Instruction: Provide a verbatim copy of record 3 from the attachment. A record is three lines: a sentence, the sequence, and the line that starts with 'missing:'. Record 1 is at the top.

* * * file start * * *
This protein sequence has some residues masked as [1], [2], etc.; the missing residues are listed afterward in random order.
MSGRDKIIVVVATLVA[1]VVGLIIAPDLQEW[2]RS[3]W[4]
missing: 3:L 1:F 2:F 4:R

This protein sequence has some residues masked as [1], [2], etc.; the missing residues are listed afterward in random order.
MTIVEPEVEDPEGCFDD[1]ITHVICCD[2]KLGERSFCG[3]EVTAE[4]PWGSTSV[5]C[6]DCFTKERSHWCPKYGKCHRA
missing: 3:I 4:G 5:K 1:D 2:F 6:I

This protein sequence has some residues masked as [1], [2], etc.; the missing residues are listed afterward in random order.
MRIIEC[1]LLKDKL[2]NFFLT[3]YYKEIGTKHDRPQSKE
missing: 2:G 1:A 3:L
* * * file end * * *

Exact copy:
This protein sequence has some residues masked as [1], [2], etc.; the missing residues are listed afterward in random order.
MRIIEC[1]LLKDKL[2]NFFLT[3]YYKEIGTKHDRPQSKE
missing: 2:G 1:A 3:L